Campus Life

Information for Faculty

Research on Service Learning suggests that it benefits faculty and the university by:

  • Incorporating theory/concepts taught in class with community identified opportunities

  • Encouraging students to be more engaged in the class by reflecting on their experiences and drawing connections to course content

  • Enriching the teaching and learning process

  • Encouraging innovation, collaboration, and partnership building with community organizations that can potentially lead to university-community research partnerships

  • Creating space for communities to serve as an additional space for learning (Gemmel & Clayton, 2009, 18-28)

New in 2020 - Service Learning Faculty Modules! 

“I am delighted to announce the launch of the Service Learning (SL) Faculty Modules, which serve as a digital library of Service Learning information, resources, and support for any interested faculty member, developed and designed by Dr. Stephen Schneider, Faculty of Arts and Sarah Bray, Service Learning Coordinator, Student Affairs and Services.”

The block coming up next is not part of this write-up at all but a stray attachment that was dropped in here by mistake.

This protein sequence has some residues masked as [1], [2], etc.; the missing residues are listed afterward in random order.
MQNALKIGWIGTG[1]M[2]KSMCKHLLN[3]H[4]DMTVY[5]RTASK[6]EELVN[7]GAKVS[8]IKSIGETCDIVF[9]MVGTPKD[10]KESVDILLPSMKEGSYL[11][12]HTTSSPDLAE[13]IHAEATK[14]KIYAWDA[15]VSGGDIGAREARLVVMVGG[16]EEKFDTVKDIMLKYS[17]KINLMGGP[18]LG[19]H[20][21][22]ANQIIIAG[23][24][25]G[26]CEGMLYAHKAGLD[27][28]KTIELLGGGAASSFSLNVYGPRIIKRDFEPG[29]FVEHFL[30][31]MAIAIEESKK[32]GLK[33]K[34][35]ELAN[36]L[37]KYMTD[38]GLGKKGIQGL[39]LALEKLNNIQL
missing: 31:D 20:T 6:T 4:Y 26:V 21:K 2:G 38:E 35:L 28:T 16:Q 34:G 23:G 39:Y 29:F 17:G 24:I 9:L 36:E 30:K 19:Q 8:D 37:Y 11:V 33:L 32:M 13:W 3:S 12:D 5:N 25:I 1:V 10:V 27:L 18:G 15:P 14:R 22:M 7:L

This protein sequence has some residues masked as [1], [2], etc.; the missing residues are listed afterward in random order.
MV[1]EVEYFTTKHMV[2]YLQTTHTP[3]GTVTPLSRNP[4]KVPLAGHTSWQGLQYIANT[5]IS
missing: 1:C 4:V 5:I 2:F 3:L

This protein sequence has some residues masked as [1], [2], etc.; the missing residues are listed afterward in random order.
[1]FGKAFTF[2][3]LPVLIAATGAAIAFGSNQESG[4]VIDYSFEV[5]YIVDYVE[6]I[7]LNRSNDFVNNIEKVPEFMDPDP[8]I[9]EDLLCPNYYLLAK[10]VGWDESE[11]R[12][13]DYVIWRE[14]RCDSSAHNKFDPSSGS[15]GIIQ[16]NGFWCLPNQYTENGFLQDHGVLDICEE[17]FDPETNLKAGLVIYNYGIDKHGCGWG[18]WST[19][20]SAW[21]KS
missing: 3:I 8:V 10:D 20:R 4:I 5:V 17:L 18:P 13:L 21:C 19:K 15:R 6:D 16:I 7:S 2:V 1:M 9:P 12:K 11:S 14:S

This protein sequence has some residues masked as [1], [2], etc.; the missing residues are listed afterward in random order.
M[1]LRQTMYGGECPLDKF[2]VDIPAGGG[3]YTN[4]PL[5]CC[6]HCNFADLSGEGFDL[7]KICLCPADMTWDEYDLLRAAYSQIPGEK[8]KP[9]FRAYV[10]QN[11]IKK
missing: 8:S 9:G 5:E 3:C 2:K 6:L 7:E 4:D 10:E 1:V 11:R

- Dr. Malcom Butler, Vice-President Academic and Research  

  • These modules are for all faculty members, even those not currently engaging students in this experiential learning approach.
  • Faculty can choose to selectively view any of the 11 topic areas
  • The modules are available year-round on Brightspace. Faculty members can be added to the Brightspace modules by contacting Stephen Rankin at SAS@smu.ca

If you are interested in learning more about Service Learning or would like to find out how the Service Learning Office can support you with Service Learning opportunities for your course, please contact: 

Sarah Bray
Service Learning Placement Coordinator
Sarah.Bray@smu.ca 
(902) 491-8611

*Gemmel, L. J. & Clayton, P. H. (2009) A Comprehensive Framework for Community Service-Learning in Canada. Retrieved from http://communityservicelearning.ca/wp-content/uploads/2013/03/A-Comprehensive-Framework-for-CSL.pdf